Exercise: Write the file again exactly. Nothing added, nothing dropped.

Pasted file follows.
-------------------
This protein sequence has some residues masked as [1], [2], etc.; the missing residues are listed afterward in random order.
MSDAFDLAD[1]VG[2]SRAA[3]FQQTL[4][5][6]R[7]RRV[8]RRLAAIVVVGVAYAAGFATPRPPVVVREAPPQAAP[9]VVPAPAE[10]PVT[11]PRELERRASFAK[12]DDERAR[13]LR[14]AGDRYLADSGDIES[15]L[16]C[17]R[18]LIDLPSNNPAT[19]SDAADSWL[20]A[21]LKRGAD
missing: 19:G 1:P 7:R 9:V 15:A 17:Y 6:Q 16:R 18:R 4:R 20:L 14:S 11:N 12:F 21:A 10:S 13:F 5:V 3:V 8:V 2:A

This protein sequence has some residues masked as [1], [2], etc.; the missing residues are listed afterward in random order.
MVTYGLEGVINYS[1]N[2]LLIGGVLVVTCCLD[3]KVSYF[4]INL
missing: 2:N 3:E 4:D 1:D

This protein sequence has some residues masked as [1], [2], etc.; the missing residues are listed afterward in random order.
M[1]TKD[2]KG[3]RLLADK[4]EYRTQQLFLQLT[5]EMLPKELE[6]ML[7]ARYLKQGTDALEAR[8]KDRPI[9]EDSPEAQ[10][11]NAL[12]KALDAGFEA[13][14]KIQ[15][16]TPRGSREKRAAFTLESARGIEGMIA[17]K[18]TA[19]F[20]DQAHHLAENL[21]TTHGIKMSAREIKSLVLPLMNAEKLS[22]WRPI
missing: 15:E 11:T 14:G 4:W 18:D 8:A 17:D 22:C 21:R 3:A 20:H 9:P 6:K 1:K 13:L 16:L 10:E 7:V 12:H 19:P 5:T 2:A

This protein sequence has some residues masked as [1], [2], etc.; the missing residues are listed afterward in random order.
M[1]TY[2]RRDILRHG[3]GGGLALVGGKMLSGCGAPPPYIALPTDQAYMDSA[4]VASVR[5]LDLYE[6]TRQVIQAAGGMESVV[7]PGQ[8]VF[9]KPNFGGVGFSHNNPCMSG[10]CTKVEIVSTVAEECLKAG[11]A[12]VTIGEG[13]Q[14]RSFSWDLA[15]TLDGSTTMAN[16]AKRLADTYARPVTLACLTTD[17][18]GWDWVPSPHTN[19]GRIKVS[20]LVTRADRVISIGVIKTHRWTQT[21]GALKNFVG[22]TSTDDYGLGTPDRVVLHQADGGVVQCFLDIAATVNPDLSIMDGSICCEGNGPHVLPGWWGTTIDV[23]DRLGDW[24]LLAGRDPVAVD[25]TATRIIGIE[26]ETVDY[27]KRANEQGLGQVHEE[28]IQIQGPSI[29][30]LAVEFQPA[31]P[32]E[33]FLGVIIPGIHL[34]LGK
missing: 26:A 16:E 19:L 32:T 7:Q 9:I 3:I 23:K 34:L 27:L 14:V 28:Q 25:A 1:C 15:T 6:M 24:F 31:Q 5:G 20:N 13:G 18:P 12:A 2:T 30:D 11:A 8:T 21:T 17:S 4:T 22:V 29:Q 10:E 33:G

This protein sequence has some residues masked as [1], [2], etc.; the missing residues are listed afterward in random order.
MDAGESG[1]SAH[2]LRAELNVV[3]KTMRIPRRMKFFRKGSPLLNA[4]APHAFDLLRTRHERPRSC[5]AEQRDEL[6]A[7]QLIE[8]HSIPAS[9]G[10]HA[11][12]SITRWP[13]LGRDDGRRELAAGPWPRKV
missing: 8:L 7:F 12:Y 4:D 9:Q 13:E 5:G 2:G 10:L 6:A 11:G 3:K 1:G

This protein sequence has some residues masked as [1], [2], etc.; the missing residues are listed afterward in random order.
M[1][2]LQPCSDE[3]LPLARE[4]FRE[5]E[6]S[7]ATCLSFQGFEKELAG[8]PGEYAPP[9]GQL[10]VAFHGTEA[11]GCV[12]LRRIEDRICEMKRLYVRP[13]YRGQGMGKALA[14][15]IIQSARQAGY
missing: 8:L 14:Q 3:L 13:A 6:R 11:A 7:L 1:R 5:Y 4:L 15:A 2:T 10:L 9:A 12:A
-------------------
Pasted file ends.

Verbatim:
This protein sequence has some residues masked as [1], [2], etc.; the missing residues are listed afterward in random order.
MSDAFDLAD[1]VG[2]SRAA[3]FQQTL[4][5][6]R[7]RRV[8]RRLAAIVVVGVAYAAGFATPRPPVVVREAPPQAAP[9]VVPAPAE[10]PVT[11]PRELERRASFAK[12]DDERAR[13]LR[14]AGDRYLADSGDIES[15]L[16]C[17]R[18]LIDLPSNNPAT[19]SDAADSWL[20]A[21]LKRGAD
missing: 19:G 1:P 7:R 9:V 15:A 17:Y 6:Q 16:R 18:R 4:R 20:L 14:S 11:N 12:F 21:A 10:S 13:F 5:V 3:V 8:V 2:A

This protein sequence has some residues masked as [1], [2], etc.; the missing residues are listed afterward in random order.
MVTYGLEGVINYS[1]N[2]LLIGGVLVVTCCLD[3]KVSYF[4]INL
missing: 2:N 3:E 4:D 1:D

This protein sequence has some residues masked as [1], [2], etc.; the missing residues are listed afterward in random order.
M[1]TKD[2]KG[3]RLLADK[4]EYRTQQLFLQLT[5]EMLPKELE[6]ML[7]ARYLKQGTDALEAR[8]KDRPI[9]EDSPEAQ[10][11]NAL[12]KALDAGFEA[13][14]KIQ[15][16]TPRGSREKRAAFTLESARGIEGMIA[17]K[18]TA[19]F[20]DQAHHLAENL[21]TTHGIKMSAREIKSLVLPLMNAEKLS[22]WRPI
missing: 15:E 11:T 14:G 4:W 18:D 8:A 17:D 22:C 21:R 3:A 20:H 9:P 6:K 1:K 13:L 16:L 10:E 7:V 12:H 19:P 5:T 2:A

This protein sequence has some residues masked as [1], [2], etc.; the missing residues are listed afterward in random order.
M[1]TY[2]RRDILRHG[3]GGGLALVGGKMLSGCGAPPPYIALPTDQAYMDSA[4]VASVR[5]LDLYE[6]TRQVIQAAGGMESVV[7]PGQ[8]VF[9]KPNFGGVGFSHNNPCMSG[10]CTKVEIVSTVAEECLKAG[11]A[12]VTIGEG[13]Q[14]RSFSWDLA[15]TLDGSTTMAN[16]AKRLADTYARPVTLACLTTD[17][18]GWDWVPSPHTN[19]GRIKVS[20]LVTRADRVISIGVIKTHRWTQT[21]GALKNFVG[22]TSTDDYGLGTPDRVVLHQADGGVVQCFLDIAATVNPDLSIMDGSICCEGNGPHVLPGWWGTTIDV[23]DRLGDW[24]LLAGRDPVAVD[25]TATRIIGIE[26]ETVDY[27]KRANEQGLGQVHEE[28]IQIQGPSI[29][30]LAVEFQPA[31]P[32]E[33]FLGVIIPGIHL[34]LGK
missing: 26:A 16:E 19:L 32:T 7:Q 9:I 3:I 23:K 34:L 27:L 14:V 28:Q 25:A 1:C 15:T 6:M 24:F 31:Q 5:G 20:N 13:G 18:P 12:A 2:T 30:D 11:A 8:T 21:T 17:S 4:T 22:V 29:Q 10:E 33:G

This protein sequence has some residues masked as [1], [2], etc.; the missing residues are listed afterward in random order.
MDAGESG[1]SAH[2]LRAELNVV[3]KTMRIPRRMKFFRKGSPLLNA[4]APHAFDLLRTRHERPRSC[5]AEQRDEL[6]A[7]QLIE[8]HSIPAS[9]G[10]HA[11][12]SITRWP[13]LGRDDGRRELAAGPWPRKV
missing: 8:L 7:F 12:Y 4:D 9:Q 13:E 5:G 2:G 10:L 6:A 11:G 3:K 1:G

This protein sequence has some residues masked as [1], [2], etc.; the missing residues are listed afterward in random order.
M[1][2]LQPCSDE[3]LPLARE[4]FRE[5]E[6]S[7]ATCLSFQGFEKELAG[8]PGEYAPP[9]GQL[10]VAFHGTEA[11]GCV[12]LRRIEDRICEMKRLYVRP[13]YRGQGMGKALA[14][15]IIQSARQAGY
missing: 8:L 14:Q 3:L 13:A 6:R 11:A 7:L 1:R 5:Y 4:L 15:A 2:T 10:L 9:A 12:A